He is Chairman of the Centre for European Reform, a member of the Executive Committee of the Trilateral Commission, and President of St Andrew's Clinics for Children.[10]

Business career[edit]

He became a Director of Shell Transport and Trading in 2002, and chaired the group of Directors who brought about the creation in 2005 of Royal Dutch Shell plc, of which he was Deputy Chairman and Senior Independent Director until 2012.[11] He was a Director of Rio Tinto from 2003 to 2015. He has been a Director of the Scottish American Investment Trust since 2002, and of Scottish Power Ltd since 2009. He became Deputy Chairman of Scottish Power in 2012.[12]

Views on Brexit[edit]

Before the 2016 Referendum, Lord Kerr had argued that leaving would mean that "our influence across the world would shrink",[13] and looking back in a lecture at the University of Bath on 26 January 2017 he remarked, "We have been strong in Brussels because we have been strong in Washington, and we have been strong in Washington because we have been strong in Brussels."

He has maintained, in House of Lords speeches and in a BBC interview, that since an Article 50 notification is revocable during the two-year negotiation period, the UK could change its mind and choose to stay in the EU even after exit negotiations had begun. Speaking at an event organised by the Institute for Government, Lord Kerr said: "In my view, immigration is the thing that keeps this country running. We native Brits are so bloody stupid that we need an injection of intelligent people, young people from outside who come in and wake us up from time to time." In response to the remarks, Peter Lilley MP (a Eurosceptic Conservative) walked out of the event, and said he had considered reporting the peer to the police for hate speech and being "racially abusive of the British people".[14]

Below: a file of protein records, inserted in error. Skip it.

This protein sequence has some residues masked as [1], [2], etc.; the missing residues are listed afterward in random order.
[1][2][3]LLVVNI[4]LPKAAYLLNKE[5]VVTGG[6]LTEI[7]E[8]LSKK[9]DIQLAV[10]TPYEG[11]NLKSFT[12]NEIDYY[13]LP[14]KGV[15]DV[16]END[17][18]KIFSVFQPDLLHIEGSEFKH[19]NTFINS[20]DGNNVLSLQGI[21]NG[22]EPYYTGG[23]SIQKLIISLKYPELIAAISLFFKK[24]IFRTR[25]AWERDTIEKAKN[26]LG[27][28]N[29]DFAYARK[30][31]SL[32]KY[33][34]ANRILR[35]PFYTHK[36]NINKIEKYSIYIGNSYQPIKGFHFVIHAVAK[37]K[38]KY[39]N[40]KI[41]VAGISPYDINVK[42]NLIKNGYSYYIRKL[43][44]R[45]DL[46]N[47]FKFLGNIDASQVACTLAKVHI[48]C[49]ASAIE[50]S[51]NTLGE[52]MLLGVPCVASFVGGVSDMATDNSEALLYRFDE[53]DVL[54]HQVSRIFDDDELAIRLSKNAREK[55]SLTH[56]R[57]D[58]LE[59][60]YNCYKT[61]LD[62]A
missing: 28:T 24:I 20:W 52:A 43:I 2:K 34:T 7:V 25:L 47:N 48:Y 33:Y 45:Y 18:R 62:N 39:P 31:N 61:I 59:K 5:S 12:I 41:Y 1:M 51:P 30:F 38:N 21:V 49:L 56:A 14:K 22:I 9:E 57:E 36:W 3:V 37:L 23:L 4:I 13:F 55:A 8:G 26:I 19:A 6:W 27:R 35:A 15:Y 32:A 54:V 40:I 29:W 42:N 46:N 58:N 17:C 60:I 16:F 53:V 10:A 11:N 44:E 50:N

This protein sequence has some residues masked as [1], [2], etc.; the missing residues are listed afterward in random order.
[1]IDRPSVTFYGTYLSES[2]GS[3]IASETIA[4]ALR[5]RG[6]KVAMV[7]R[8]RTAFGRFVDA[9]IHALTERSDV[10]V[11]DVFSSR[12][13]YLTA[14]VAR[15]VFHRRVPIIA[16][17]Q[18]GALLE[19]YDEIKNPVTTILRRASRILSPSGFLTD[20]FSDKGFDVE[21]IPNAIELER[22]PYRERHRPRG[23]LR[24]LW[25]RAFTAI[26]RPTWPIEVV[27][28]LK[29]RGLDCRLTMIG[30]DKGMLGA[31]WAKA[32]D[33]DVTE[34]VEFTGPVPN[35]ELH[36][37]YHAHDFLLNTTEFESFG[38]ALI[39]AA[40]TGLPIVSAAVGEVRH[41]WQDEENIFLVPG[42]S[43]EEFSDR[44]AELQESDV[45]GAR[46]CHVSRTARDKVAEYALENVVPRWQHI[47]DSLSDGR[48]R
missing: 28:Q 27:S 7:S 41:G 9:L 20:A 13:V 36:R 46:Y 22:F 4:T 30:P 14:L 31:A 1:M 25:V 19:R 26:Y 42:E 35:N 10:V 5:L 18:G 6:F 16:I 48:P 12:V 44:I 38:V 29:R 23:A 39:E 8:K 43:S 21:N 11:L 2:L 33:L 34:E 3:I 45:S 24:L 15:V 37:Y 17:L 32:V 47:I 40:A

Boris Johnson[edit]

In an August 2017 article, Lord Kerr criticised Boris Johnson, "Callaghan, Carrington, Howe, Hurd... Foreign Secretaries used to cut ice abroad, particularly in Europe and America. But maybe that’s not Boris’s game".[15]


In 1965, he married Elizabeth Mary Kalaugher, daughter of the late New Zealand athlete Wilfrid Kalaugher. They have two sons and three daughters.[16]


  1. ^ "The Treaty of Lisbon fact sheet" (PDF).
  2. ^ "Pembroke Fellows List - Pembroke College".
  3. ^ "No. 50948". The London Gazette (Supplement). 12 June 1987. p. 3.
  4. ^ "No. 52382". The London Gazette (Supplement). 28 December 1990. p. 3.
  5. ^ "No. 56237". The London Gazette (Supplement). 16 June 2001. p. 3.
  6. ^ "No. 57277". The London Gazette (Supplement). 1 May 2004. p. 5513.
  7. ^ "No. 57344". The London Gazette. 5 July 2004. p. 8323.
  8. ^ "No. 25662". The Edinburgh Gazette. 6 July 2004. p. 1895.
  9. ^ "Lord Kerr of Kinlochard".
  10. ^ "The Rt Hon Lord Kerr of Kinlochard". European Leadership Network. Retrieved 2 June 2014.
  11. ^ see Nicholas Beale, Constructive Engagement, ISBN 0-566-08711-1 Ch 10
  12. ^ "George Osborne and the man at the centre of everything". The Guardian. Retrieved 2 June 2014.
  13. ^ "Britain risks losing its voice". Financial Times. 9 June 2016.
  14. ^ "UK needs migration 'because native Britons are bloody stupid', says pro-EU lord". The Independent. 18 November 2016. Archived from the original on 13 June 2022. Retrieved 25 January 2017.
  15. ^ Brexit is about foreign policy. Why is Britain being so silent?
  16. ^ Biodata, Accessed 30 November 2022.

Further reading[edit]

Diplomatic posts
Preceded by UK Permanent Representative to the European Union
Succeeded by
Preceded by British Ambassador to the United States
Succeeded by
Government offices
Preceded by Permanent Secretary of the
Foreign and Commonwealth Office

Succeeded by
Orders of precedence in the United Kingdom
Preceded by Gentlemen
Baron Kerr of Kinlochard
Followed by
The Lord Alliance